The secret to never growing out of the boyband phase

A photo of the two band members Ross and Rocky Lynch on their album cover X

I spent 170,582 minutes listening to Spotify throughout the year 2022.  Needless to say, I am an avid Spotify premium user. Music is always on:

  • in my car
  •  while I am asleep, 
  • while I am eating,
  • while I am doing homework.

My artist of choice: The Driver Era. First off, Ross Lynch, an absolute babe, who I watched on the Disney Channel show “Austin and Ally,” is probably one of the reasons I have never grown out of my boyband phase.


Before rebranding as The Driver Era, this band originally established themselves as R5 when they debuted on Disney Channel. Nevertheless, their creative means were limited to what they could release because of Disney’s strict guidelines. R5 consisted of the five Lynch siblings each whose name all had the first initials of their name being R. The band deliberately chose the name R5 to symbolize a connection to each of the band members.


Ross Lynch, one of the five R5 members was on the Disney Channel show Austin and Ally, and starred in the Disney Channel original movie Teen Beach movie. On Disney, Lynch had lead roles, where he displayed his singing talent but was limited to the Disney sound. R5 soon grew up and wanted out of the Disney light.


Years later out of the ashes of R5, The Driver Era was born, consisting of two out of the five original band members with Lynch on lead vocals and Rocky Lynch on background vocals as well as both brother’s songwriting. 


The album X is the debut album of The Driver Era,  a 10-song record that delivers a mix of soul, funk, and pop with a strong rock undertone, but this band cannot be narrowed into one genre. Every song within the album shares a story that includes different highs and lows created by the rhythm of the vocals and instruments.


I experience chills – absolute chills whenever I listen to this band. Although this band may not be contained in one specific genre, I cannot listen to this band without the biggest smile on my face. The album “X” has an almost angelic-like sound that I could play on repeat for hours and no surprise I do.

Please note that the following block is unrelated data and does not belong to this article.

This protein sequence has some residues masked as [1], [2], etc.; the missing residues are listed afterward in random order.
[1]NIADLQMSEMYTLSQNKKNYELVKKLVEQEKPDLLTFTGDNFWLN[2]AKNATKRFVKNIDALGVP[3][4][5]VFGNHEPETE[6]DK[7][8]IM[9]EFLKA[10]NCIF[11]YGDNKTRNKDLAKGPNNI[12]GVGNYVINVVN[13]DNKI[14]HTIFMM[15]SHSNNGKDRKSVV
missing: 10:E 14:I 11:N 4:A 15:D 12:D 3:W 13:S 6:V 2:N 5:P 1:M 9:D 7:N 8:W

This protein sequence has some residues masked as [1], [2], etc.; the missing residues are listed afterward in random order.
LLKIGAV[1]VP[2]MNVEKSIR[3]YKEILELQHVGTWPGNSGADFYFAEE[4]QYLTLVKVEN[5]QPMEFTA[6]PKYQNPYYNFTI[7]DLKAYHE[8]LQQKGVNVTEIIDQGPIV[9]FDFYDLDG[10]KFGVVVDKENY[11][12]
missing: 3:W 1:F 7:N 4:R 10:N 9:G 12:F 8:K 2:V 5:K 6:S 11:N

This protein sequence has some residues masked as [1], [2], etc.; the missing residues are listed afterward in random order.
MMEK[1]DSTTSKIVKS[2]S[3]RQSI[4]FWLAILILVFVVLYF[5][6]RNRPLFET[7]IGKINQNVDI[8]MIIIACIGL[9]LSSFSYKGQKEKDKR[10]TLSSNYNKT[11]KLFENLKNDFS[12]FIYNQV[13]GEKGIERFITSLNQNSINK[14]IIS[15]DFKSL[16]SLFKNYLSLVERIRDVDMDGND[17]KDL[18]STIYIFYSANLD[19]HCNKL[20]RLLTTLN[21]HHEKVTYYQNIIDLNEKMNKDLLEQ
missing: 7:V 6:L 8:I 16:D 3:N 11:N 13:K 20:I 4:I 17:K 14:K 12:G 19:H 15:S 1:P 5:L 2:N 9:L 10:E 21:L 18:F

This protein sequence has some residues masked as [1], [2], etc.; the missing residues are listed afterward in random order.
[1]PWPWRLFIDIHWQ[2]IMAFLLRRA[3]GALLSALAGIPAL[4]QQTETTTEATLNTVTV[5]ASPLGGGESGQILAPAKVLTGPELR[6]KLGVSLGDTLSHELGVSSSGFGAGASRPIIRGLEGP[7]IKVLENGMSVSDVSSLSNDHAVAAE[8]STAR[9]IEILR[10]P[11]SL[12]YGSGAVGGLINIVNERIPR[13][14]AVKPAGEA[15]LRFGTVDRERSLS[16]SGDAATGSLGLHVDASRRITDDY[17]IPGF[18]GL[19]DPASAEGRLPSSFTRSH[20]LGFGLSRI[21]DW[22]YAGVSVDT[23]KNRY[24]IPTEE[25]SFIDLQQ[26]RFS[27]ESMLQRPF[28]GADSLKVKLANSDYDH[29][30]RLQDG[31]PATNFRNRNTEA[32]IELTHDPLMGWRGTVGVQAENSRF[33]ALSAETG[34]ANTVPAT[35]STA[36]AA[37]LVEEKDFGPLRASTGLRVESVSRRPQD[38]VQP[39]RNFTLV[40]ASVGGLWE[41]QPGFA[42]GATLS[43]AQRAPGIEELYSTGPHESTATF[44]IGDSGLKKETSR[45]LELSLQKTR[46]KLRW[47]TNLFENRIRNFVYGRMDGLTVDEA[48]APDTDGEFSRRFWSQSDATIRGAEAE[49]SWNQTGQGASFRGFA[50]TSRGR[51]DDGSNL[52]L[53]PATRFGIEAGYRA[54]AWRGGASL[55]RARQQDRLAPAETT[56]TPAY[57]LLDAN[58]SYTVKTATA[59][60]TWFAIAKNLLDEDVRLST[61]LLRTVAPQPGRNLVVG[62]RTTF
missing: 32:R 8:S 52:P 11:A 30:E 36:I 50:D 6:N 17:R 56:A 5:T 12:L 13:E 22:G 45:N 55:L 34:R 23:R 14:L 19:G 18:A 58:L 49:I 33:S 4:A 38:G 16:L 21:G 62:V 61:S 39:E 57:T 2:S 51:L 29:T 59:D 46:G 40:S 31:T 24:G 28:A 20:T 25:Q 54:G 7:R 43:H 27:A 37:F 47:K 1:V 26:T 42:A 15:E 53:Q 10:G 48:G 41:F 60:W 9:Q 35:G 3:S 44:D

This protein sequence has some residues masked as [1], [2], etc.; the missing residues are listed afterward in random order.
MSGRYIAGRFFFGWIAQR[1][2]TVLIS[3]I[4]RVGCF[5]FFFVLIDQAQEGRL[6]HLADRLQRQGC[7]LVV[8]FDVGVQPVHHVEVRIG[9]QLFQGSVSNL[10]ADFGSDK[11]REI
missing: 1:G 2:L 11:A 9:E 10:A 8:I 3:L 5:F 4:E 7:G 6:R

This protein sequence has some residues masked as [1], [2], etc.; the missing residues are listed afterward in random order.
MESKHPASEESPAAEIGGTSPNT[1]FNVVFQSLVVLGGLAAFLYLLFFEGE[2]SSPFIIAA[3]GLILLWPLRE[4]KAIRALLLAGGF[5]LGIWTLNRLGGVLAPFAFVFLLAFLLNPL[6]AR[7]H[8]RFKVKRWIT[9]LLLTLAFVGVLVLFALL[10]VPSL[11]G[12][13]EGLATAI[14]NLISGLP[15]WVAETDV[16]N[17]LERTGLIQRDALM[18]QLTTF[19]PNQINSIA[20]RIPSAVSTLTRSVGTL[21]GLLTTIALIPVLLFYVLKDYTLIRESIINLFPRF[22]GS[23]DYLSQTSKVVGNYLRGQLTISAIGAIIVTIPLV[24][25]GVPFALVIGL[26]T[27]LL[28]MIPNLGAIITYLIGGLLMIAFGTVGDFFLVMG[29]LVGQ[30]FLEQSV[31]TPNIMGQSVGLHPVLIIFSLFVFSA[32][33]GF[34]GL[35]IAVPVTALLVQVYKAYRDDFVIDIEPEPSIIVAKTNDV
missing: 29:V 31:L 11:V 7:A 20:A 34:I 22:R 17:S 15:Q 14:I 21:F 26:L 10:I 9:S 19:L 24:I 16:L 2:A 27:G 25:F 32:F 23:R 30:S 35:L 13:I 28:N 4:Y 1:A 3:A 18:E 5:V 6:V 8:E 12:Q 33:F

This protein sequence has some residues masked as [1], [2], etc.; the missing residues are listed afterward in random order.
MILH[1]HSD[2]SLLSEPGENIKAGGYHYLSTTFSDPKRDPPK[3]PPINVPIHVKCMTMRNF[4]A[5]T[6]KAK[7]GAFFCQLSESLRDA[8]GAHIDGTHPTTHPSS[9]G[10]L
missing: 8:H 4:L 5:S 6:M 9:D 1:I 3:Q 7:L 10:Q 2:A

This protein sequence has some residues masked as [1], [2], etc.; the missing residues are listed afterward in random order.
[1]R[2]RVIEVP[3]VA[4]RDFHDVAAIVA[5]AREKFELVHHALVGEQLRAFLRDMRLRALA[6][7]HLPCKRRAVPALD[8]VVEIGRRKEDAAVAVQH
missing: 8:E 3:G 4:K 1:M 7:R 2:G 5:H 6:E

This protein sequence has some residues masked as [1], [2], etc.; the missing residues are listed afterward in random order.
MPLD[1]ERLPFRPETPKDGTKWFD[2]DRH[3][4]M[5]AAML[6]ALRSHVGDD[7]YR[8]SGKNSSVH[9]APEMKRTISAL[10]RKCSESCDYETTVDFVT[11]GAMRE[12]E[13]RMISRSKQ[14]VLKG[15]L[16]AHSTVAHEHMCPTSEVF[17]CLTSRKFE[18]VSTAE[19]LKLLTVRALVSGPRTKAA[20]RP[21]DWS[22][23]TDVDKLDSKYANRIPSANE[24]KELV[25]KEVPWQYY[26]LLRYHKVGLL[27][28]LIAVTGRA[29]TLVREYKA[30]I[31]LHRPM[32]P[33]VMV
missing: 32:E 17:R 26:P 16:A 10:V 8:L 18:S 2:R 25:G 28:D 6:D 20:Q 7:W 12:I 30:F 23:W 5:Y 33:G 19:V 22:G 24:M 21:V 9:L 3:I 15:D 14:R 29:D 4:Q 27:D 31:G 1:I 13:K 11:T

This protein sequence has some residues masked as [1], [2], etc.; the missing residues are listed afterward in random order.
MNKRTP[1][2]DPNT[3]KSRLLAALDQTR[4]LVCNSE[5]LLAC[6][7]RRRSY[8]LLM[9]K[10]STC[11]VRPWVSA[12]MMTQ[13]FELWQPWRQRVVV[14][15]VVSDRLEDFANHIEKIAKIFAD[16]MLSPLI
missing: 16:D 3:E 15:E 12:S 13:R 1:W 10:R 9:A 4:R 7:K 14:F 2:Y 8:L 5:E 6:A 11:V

An album that never forgets to remind me of summer: feeling the sun beating down on me, the smell of sunscreen, and the wind blowing on my face as I drive. The feeling of euphoria comes over me as the windows are down and the music is all the way up. 


 Track 1, Welcome to the End of your life, what a song title. The opening of this song is slow presenting a very melodramatic, and morbid tone left to represent what it would be like if they got to the end of their lives.


Introducing the opening lyrics of the song, we have:  “Welcome to the end of your life, yeah: Never thought you’d see the white light, yeah: You probably shouldn’t run the red light, yeah” 


As dark as it gets, this song displays a rather positive message. Learning to take your own path, make your own decisions, and not let anyone stop you from what you wanna do is brought to life by the instruments used within the piece. The guitar and echo of Lynch’s voice bring to life an almost angle overlooking a person pushing you to not give up.


 Track 10, Preacher Man is upbeat, alive, and energetic. A very contrasting sound from the opening to the closing of an album.


Despite its name, this is not a religious song by any stretch of the imagination. The song addresses the questions, “What am I doing with my life?” “How am I treating those around me?” 


 The first few lyrics of the song begin calling out to the person, whoever is watching over him, “Hey, Mr.Preacher Man,” followed by “Can you help me get away from this life of sin?” 

 Furthermore, “I’m ashamed of the dark places I have been. “Fix my Soul so I don’t lose a love again”


“Preacher Man” is a song about the life of sin, and the prayer and “preach” to get out of this life, go onto something new and better and learn from the mistakes of the past. 


As a listener I connect with the message that the artists are displaying, as we grow we make mistakes and we learn from them. This highlights the significance of reflection which Ross and Rocky Lynch demonstrate within self-examination. 


Everything about “X” separates the band from their premature days of “R5.” R5 would never touch on the darker and more mature themes that this album addresses. 


“X” is full of messages, lessons, and amazing vocals and instrumentals that allow the audience to become one with the song. “X’ is the perfect playlist for, heartbreak, summer night jams, or screaming at the top of your lungs with friends. The Driver Era album “X” is #1 on my Spotify stats app (yes, I have a stats app). I’m self-aware that a good chunk of my Spotify minutes is devoted to me pretending to be as good of a singer as Ross Lynch.